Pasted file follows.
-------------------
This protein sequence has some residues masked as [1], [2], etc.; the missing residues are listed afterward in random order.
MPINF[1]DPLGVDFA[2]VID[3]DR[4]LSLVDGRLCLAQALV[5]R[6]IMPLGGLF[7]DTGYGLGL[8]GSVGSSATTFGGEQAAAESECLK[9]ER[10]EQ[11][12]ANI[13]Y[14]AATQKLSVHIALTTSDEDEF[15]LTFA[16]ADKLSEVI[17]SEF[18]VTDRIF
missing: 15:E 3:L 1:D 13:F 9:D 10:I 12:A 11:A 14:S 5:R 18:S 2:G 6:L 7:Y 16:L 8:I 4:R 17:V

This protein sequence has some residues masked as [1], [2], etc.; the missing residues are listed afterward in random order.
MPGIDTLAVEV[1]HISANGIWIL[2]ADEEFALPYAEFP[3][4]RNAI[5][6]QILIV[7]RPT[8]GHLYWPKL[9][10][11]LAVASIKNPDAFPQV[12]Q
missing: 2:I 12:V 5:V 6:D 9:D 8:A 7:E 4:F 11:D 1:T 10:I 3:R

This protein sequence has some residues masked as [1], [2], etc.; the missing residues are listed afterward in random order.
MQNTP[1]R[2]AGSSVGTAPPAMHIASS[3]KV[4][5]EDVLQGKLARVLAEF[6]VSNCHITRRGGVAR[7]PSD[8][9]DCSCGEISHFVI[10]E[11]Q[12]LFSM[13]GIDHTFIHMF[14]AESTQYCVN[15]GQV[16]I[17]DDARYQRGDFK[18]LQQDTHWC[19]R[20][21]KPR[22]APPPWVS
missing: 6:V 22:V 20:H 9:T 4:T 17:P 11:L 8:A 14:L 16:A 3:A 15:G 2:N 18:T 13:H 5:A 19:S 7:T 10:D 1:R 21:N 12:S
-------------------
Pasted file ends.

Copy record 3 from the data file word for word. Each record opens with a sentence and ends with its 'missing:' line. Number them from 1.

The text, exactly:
This protein sequence has some residues masked as [1], [2], etc.; the missing residues are listed afterward in random order.
MQNTP[1]R[2]AGSSVGTAPPAMHIASS[3]KV[4][5]EDVLQGKLARVLAEF[6]VSNCHITRRGGVAR[7]PSD[8][9]DCSCGEISHFVI[10]E[11]Q[12]LFSM[13]GIDHTFIHMF[14]AESTQYCVN[15]GQV[16]I[17]DDARYQRGDFK[18]LQQDTHWC[19]R[20][21]KPR[22]APPPWVS
missing: 6:V 22:V 20:H 9:T 4:T 17:P 11:L 8:A 14:L 16:A 3:A 15:G 2:N 18:T 13:H 5:A 19:S 7:T 10:D 1:R 21:N 12:S